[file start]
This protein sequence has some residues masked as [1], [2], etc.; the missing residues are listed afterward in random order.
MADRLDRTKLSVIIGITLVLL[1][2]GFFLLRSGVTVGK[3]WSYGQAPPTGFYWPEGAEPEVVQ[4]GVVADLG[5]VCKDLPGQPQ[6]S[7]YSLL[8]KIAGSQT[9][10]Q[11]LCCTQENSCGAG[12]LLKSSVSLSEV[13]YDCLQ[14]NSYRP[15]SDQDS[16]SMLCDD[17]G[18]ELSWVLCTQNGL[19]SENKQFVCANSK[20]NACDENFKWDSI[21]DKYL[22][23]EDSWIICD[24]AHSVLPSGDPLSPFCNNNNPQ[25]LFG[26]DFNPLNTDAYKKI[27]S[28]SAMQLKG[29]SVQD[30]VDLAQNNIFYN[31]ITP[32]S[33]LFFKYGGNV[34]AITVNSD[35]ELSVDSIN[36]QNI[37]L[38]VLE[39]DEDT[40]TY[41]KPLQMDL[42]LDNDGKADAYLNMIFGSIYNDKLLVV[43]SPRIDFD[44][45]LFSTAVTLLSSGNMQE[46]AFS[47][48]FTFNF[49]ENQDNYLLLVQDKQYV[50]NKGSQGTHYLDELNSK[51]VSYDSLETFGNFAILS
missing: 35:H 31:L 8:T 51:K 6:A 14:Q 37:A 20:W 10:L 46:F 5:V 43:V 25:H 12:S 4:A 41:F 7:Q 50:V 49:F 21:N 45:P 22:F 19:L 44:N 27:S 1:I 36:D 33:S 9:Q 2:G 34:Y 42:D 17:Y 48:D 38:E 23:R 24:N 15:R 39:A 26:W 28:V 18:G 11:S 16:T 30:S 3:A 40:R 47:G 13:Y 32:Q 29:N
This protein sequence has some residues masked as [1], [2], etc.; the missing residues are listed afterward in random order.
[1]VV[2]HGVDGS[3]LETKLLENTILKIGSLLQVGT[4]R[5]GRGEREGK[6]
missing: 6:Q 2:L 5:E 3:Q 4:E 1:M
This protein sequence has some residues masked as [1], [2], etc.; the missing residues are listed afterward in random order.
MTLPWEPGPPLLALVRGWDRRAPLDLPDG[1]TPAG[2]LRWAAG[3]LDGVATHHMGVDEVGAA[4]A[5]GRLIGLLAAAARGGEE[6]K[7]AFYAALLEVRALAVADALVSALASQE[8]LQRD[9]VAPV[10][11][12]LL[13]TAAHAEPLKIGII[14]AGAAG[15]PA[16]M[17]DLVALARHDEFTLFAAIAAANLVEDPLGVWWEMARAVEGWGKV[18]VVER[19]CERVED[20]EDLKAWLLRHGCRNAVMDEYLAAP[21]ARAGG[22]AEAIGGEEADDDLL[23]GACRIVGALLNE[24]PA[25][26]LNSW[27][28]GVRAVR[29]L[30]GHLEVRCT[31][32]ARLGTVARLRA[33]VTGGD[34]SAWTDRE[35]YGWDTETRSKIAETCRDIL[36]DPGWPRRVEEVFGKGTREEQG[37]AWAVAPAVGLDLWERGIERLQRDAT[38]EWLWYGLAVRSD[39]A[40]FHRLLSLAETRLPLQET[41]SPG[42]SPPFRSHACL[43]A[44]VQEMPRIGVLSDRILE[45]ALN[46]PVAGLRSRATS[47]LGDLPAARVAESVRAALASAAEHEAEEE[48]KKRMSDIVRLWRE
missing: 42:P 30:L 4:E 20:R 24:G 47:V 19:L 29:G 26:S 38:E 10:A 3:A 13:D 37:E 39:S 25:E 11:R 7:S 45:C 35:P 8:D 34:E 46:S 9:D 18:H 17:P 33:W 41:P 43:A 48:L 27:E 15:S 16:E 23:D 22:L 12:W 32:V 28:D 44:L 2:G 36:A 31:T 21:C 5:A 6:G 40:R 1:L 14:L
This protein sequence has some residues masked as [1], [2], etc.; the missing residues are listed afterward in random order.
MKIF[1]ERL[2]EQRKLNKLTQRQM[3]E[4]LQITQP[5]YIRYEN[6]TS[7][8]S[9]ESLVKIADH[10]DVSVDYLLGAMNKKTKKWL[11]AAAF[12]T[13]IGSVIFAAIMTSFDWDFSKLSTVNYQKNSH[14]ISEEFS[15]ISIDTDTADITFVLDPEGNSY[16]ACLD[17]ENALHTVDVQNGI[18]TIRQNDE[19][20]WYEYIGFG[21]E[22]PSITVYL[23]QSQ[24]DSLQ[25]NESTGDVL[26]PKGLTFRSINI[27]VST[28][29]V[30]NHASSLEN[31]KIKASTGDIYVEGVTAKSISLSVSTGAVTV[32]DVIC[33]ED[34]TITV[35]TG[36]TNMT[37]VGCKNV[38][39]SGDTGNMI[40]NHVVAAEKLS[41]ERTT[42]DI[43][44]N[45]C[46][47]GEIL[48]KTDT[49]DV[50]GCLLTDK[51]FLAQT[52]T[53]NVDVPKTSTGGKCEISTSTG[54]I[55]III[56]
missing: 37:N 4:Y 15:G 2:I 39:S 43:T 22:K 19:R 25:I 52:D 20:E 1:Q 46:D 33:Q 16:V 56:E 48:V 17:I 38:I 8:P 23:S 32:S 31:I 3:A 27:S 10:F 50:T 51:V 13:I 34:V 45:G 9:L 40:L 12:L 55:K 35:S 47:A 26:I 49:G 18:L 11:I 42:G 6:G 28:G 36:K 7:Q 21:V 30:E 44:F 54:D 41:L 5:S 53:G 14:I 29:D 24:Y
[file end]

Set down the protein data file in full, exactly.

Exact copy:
This protein sequence has some residues masked as [1], [2], etc.; the missing residues are listed afterward in random order.
MADRLDRTKLSVIIGITLVLL[1][2]GFFLLRSGVTVGK[3]WSYGQAPPTGFYWPEGAEPEVVQ[4]GVVADLG[5]VCKDLPGQPQ[6]S[7]YSLL[8]KIAGSQT[9][10]Q[11]LCCTQENSCGAG[12]LLKSSVSLSEV[13]YDCLQ[14]NSYRP[15]SDQDS[16]SMLCDD[17]G[18]ELSWVLCTQNGL[19]SENKQFVCANSK[20]NACDENFKWDSI[21]DKYL[22][23]EDSWIICD[24]AHSVLPSGDPLSPFCNNNNPQ[25]LFG[26]DFNPLNTDAYKKI[27]S[28]SAMQLKG[29]SVQD[30]VDLAQNNIFYN[31]ITP[32]S[33]LFFKYGGNV[34]AITVNSD[35]ELSVDSIN[36]QNI[37]L[38]VLE[39]DEDT[40]TY[41]KPLQMDL[42]LDNDGKADAYLNMIFGSIYNDKLLVV[43]SPRIDFD[44][45]LFSTAVTLLSSGNMQE[46]AFS[47][48]FTFNF[49]ENQDNYLLLVQDKQYV[50]NKGSQGTHYLDELNSK[51]VSYDSLETFGNFAILS
missing: 35:H 31:L 8:T 51:K 6:A 14:Q 37:A 20:W 10:L 46:F 5:V 43:V 25:H 12:S 4:A 41:F 7:Q 50:V 49:F 21:N 45:P 22:F 19:L 44:N 27:S 1:I 36:D 33:S 9:Q 2:G 34:Y 42:D 17:Y 48:D 38:E 23:R 24:N 15:R 39:A 26:W 28:V 18:G 11:S 16:T 30:S 3:A 40:R 47:G 13:Y 32:Q 29:N
This protein sequence has some residues masked as [1], [2], etc.; the missing residues are listed afterward in random order.
[1]VV[2]HGVDGS[3]LETKLLENTILKIGSLLQVGT[4]R[5]GRGEREGK[6]
missing: 6:Q 2:L 5:E 3:Q 4:E 1:M
This protein sequence has some residues masked as [1], [2], etc.; the missing residues are listed afterward in random order.
MTLPWEPGPPLLALVRGWDRRAPLDLPDG[1]TPAG[2]LRWAAG[3]LDGVATHHMGVDEVGAA[4]A[5]GRLIGLLAAAARGGEE[6]K[7]AFYAALLEVRALAVADALVSALASQE[8]LQRD[9]VAPV[10][11][12]LL[13]TAAHAEPLKIGII[14]AGAAG[15]PA[16]M[17]DLVALARHDEFTLFAAIAAANLVEDPLGVWWEMARAVEGWGKV[18]VVER[19]CERVED[20]EDLKAWLLRHGCRNAVMDEYLAAP[21]ARAGG[22]AEAIGGEEADDDLL[23]GACRIVGALLNE[24]PA[25][26]LNSW[27][28]GVRAVR[29]L[30]GHLEVRCT[31][32]ARLGTVARLRA[33]VTGGD[34]SAWTDRE[35]YGWDTETRSKIAETCRDIL[36]DPGWPRRVEEVFGKGTREEQG[37]AWAVAPAVGLDLWERGIERLQRDAT[38]EWLWYGLAVRSD[39]A[40]FHRLLSLAETRLPLQET[41]SPG[42]SPPFRSHACL[43]A[44]VQEMPRIGVLSDRILE[45]ALN[46]PVAGLRSRATS[47]LGDLPAARVAESVRAALASAAEHEAEEE[48]KKRMSDIVRLWRE
missing: 42:P 30:L 4:E 20:R 24:G 47:V 19:L 29:G 26:S 38:E 10:A 3:A 13:D 37:E 39:S 25:E 11:R 7:S 45:C 35:P 8:D 34:E 46:S 9:D 18:H 17:P 33:W 41:P 43:A 48:L 27:E 15:S 16:E 23:D 22:L 12:W 32:V 28:D 44:L 2:G 36:A 31:T 21:C 5:A 6:G 40:R 1:L 14:L
This protein sequence has some residues masked as [1], [2], etc.; the missing residues are listed afterward in random order.
MKIF[1]ERL[2]EQRKLNKLTQRQM[3]E[4]LQITQP[5]YIRYEN[6]TS[7][8]S[9]ESLVKIADH[10]DVSVDYLLGAMNKKTKKWL[11]AAAF[12]T[13]IGSVIFAAIMTSFDWDFSKLSTVNYQKNSH[14]ISEEFS[15]ISIDTDTADITFVLDPEGNSY[16]ACLD[17]ENALHTVDVQNGI[18]TIRQNDE[19][20]WYEYIGFG[21]E[22]PSITVYL[23]QSQ[24]DSLQ[25]NESTGDVL[26]PKGLTFRSINI[27]VST[28][29]V[30]NHASSLEN[31]KIKASTGDIYVEGVTAKSISLSVSTGAVTV[32]DVIC[33]ED[34]TITV[35]TG[36]TNMT[37]VGCKNV[38][39]SGDTGNMI[40]NHVVAAEKLS[41]ERTT[42]DI[43][44]N[45]C[46][47]GEIL[48]KTDT[49]DV[50]GCLLTDK[51]FLAQT[52]T[53]NVDVPKTSTGGKCEISTSTG[54]I[55]III[56]
missing: 37:N 4:Y 15:G 2:I 39:S 43:T 22:K 19:R 25:I 52:D 20:E 1:Q 46:D 33:Q 16:V 56:E 48:V 17:I 38:I 8:P 23:S 32:S 31:I 3:A 27:S 10:F 50:T 51:V 13:I 34:V 45:G 9:L 40:L 12:L 55:K 35:S 47:A 26:I 49:G 18:L 11:I 42:G 6:G 28:G 36:K 7:Q 21:V 30:E 44:F 54:D 41:L 5:S 53:G 14:I 29:D 24:Y